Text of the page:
Author(s): Jules Stewart
At the heart of the Castilian plateau, far from the seething coastal resorts of Spain, sits the great city of Madrid. Perched some 2,200 feet above the distant sea, it is at once the loftiest and also the most enigmatic of Europe's capitals: difficult to understand for the Spanish and foreigners alike. Its intense character and the abrupt manner and hectic lifestyle of the madrileños can make even other Spaniards feel exhausted. Yet Madrid has a rich historical and cultural lifewhich attracts almost eight million visitors per year, drawn to its beautiful palaces and churches, the magnificent collections of the Prado, and the pervasive echoes of a faded empire. Despite its ancient origins, Madrid feels like a modern, youthful city. But the legacy of Madrid's "golden age"--the Spanish colonies from the Andes to the Philippines from which the city derived its wealth--remains evident in the extravagant Baroque façades of the old city. JulesStewart here provides an insider's account of Madrid and unveils the history and culture of one of Europe's most fascinating, but least understood cities.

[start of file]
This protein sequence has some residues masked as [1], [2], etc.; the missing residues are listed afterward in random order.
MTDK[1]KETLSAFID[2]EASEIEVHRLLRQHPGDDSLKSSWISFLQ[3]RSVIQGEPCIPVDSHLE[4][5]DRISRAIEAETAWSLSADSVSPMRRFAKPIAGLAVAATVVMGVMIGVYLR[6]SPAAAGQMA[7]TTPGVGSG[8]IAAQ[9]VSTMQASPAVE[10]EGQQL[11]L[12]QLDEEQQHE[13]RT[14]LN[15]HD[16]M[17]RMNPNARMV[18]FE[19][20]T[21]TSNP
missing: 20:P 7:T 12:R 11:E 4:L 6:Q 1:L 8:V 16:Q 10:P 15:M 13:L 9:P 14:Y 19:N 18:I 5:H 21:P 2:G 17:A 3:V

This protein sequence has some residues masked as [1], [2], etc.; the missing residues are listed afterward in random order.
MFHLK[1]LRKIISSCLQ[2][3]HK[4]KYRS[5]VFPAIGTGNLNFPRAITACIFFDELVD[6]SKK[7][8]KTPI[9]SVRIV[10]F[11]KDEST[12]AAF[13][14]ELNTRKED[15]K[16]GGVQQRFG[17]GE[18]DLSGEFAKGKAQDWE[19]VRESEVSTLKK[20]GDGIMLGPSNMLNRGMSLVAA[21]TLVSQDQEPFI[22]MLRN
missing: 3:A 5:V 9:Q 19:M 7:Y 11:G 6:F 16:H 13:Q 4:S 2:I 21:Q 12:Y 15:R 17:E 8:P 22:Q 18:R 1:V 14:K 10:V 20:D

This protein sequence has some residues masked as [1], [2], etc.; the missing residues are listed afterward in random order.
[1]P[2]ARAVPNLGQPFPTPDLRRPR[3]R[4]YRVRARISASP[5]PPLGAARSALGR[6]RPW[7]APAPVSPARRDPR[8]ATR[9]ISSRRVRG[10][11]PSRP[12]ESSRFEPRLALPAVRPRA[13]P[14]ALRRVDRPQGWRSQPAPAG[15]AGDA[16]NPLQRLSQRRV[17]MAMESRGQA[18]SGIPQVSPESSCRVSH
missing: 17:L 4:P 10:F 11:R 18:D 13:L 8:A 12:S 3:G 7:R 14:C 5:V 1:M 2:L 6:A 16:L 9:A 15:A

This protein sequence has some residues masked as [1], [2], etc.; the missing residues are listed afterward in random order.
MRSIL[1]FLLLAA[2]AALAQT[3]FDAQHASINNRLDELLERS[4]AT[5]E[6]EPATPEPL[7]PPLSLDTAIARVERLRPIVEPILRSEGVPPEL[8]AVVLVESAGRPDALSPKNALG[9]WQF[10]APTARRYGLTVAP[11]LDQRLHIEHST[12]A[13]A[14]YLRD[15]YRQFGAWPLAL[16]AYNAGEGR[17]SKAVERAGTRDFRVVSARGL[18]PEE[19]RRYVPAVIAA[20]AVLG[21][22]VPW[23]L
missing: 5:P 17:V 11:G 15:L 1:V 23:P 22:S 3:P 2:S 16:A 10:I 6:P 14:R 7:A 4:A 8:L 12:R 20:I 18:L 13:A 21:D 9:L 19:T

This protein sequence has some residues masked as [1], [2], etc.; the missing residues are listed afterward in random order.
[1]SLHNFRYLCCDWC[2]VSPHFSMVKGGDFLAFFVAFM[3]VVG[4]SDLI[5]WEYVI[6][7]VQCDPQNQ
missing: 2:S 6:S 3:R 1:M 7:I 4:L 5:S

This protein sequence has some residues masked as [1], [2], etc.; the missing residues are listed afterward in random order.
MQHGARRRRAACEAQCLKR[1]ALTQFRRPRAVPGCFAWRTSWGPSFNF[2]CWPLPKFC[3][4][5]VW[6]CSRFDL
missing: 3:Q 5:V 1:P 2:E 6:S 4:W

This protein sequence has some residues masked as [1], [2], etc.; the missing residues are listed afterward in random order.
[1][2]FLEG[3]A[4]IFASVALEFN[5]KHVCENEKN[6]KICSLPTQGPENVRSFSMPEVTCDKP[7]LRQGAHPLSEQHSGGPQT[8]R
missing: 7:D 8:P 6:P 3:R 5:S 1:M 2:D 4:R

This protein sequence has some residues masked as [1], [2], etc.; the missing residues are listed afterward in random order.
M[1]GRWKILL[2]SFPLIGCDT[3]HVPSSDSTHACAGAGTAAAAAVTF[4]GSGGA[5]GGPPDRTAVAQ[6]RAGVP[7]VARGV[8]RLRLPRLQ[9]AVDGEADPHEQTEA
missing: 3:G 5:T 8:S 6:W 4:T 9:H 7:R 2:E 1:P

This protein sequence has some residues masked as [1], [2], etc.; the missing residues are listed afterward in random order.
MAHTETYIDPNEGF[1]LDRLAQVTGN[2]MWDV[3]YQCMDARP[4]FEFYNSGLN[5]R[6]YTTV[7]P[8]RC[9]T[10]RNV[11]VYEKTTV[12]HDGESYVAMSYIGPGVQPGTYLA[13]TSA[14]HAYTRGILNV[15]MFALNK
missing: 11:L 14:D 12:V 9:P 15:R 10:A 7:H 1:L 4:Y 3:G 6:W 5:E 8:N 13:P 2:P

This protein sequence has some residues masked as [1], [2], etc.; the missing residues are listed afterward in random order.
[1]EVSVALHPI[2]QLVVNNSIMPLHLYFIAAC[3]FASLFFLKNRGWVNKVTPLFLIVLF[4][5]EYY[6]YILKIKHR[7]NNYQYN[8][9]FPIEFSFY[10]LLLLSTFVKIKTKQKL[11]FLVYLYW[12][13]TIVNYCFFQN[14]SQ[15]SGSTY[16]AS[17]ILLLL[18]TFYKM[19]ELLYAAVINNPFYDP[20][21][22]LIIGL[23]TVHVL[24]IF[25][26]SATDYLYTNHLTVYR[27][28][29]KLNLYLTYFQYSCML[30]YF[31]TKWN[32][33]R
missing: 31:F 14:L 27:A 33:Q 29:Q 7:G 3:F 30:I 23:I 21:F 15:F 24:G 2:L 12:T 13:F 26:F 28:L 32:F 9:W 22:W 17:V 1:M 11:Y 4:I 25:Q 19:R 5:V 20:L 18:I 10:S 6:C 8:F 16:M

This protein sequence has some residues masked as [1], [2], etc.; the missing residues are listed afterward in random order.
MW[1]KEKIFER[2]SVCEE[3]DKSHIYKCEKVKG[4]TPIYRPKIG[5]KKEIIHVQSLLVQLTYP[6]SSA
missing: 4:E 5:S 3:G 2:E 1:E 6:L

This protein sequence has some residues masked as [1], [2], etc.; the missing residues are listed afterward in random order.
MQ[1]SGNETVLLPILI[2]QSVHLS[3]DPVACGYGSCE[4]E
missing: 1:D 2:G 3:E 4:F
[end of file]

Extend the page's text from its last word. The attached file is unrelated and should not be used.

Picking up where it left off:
Jules Stewart is a journalist, historian and author. He spent twenty years in Madrid working as a journalist, and now lives in London. His books include Albert: A Life (I.B.Tauris, 2011); On Afghanistan's Plains: The Story of Britain's Afghan Wars (I.B.Tauris, 2011); Crimson Snow: Britain's First Disaster in Afghanistan (2008); The Savage Border: The Story of the North-West Frontier (2007); Spying for the Raj: The Pundits and the Mapping of the Himalaya (2006) and The Khyber Rifles: From the British Raj to Al Qaeda (2005).
Introduction From Magerit to Madrid Rising From the Ashes Swashbucklers and Poets Guerrillas of Madrid No Pasaran! Drabocracy to Movida